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  • Word 2013 cheat sheet

    The buzz today may be all about Office 2016 for Windows, which is due to be released this fall, but many business users are still getting acquainted with Office 2013 and will continue to use it for some time. Use this Word 2013 cheat sheet to help take advantage of all it has to offer.

    Written by Preston Gralla01 July 15 01:42
  • How to Pick the Best Browser for Your Enterprise

    Knowing which browser to deploy in a large company is no easy task. The default option is Internet Explorer, but many users balk at this older, more cumbersome browser that seems to attract the most malware. Google Chrome gets most of the attention these days (as proven by a growing market share) and Mozilla Firefox offers good compatibility and speed. To determine which browser is the best for business, it's important to keep tabs of the latest improvements. Here's a look at the Big 3 with an eye on the enterprise.

    Written by John Brandon09 Dec. 14 03:16
  • 6 Tips for Replacing Your Windows Laptop With a Surface Pro 3

    It's no secret that Microsoft's Windows 8 launch marks the start of a hybrid device strategy. Though the initial batches of Windows 8 hybrid devices were far from successful, the push by Microsoft to meld touch with traditional computing is starting to look better with the release of the latest generation of such devices, led its own Surface Pro 3.

    Written by Paul Mah15 Sept. 14 22:41
  • How to Work Seamlessly Across Multiple Devices

    Employees who used to burn the midnight oil at the office now get to do so from the comforts of home, thanks to the proliferation of personal laptops, tablets and smartphones. Getting files to appear on and sync with multiple devices can be challenging, but a little bit of advanced planning can go a long way.

    Written by Paul Mah19 March 14 12:57
  • 7 Reasons Not to Use Open Source Software

    Businesses of all sizes embrace open source software and the benefits it can bring. Sometimes, though, choosing proprietary software makes better business sense. Here are seven scenarios when it pays to pay for your software.

    Written by Paul Rubens11 Feb. 14 13:44
Features about Microsoft
  • Are comatose servers your next big IT headache?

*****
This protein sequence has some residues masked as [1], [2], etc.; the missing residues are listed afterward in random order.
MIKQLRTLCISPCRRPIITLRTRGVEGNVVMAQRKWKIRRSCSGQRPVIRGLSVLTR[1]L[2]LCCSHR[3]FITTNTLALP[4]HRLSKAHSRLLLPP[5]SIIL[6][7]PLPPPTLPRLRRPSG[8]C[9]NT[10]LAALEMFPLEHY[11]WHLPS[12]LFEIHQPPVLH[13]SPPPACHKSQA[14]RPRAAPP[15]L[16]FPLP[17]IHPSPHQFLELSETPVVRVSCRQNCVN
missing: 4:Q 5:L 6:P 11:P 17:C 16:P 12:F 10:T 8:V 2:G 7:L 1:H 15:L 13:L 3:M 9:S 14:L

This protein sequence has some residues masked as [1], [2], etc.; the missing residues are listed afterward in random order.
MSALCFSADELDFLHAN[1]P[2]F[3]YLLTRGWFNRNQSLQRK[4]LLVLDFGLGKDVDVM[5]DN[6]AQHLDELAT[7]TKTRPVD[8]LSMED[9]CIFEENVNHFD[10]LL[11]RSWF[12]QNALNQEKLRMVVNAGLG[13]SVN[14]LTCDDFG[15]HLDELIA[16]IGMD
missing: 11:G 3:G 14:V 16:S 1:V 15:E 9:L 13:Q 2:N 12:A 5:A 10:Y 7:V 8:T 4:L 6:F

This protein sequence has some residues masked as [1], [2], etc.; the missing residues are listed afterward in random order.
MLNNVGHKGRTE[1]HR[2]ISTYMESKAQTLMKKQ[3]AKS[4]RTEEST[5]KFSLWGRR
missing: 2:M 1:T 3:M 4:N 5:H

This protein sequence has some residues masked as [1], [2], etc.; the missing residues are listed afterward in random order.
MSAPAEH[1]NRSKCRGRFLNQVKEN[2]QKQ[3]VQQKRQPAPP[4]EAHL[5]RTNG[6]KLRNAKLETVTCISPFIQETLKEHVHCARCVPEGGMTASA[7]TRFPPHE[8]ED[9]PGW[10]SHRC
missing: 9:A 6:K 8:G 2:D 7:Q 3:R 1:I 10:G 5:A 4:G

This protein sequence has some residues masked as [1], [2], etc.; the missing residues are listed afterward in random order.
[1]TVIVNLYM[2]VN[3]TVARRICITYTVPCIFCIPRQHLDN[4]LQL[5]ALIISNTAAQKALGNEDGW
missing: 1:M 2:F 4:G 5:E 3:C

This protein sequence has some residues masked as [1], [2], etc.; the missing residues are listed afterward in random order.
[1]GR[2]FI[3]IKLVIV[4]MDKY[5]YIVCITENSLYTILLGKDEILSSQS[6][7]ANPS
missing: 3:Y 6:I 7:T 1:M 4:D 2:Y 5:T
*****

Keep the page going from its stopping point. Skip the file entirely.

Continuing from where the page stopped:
Picture this. An executive at your organization gets an idea for a big project, one that adds a new product line to your company and could result in millions of additional dollars in revenue per year. The whole company is gung ho about this. The new mantra each workday is "what are we doing to advance Project X?" Cheers are sung each morning. And, of course, the IT team gets involved and spins up a number of servers, both physical and virtual, to help out the development team and put the new product or service into production.

    Written by Jonathan Hassell18 Aug. 15 00:49
  • How tablets are changing the way people buy cars

    London is home to busy streets lined with historical architecture sitting shoulder-to-shoulder. But that same gorgeous architecture leaves little room for car dealerships, which require a sprawling lot in order to store inventory. When Infiniti Retail Group U.K. considered the possible limitations of moving into a densely populated city, it wanted to change the typical car dealership experience. So they ditched the dealership and headed to the mall.

    Written by Sarah K. White14 Aug. 15 23:49
  • Why SharePoint is the last great on-premises application

    At the Worldwide Partner Conference (WPC) last month in Orlando, we heard many of the same grumblings we've been hearing about Microsoft for years now: They don't care about on-premises servers. They're leaving IT administrators in the dust and hanging them out to dry while forcing Azure and Office 365 content on everyone. They're ignoring the small and medium business.

    Written by Jonathan Hassell12 Aug. 15 23:37
  • How to get the most out of Windows 10 enterprise security features

    The enterprise edition of Windows 10 may be available only a day after the consumer version, with some immediately useful improvements for business. But some of the most important security features in Windows 10 Enterprise will either be included in a major update (that you can think of much like a service pack) that will ship sometime this fall, or will rely on enterprises and online sites and services making some substantial changes to move away from passwords. That means that, as with most upgrades, getting the most from Windows 10 security improvements will require planning.

    Written by Mary Branscombe30 July 15 23:45

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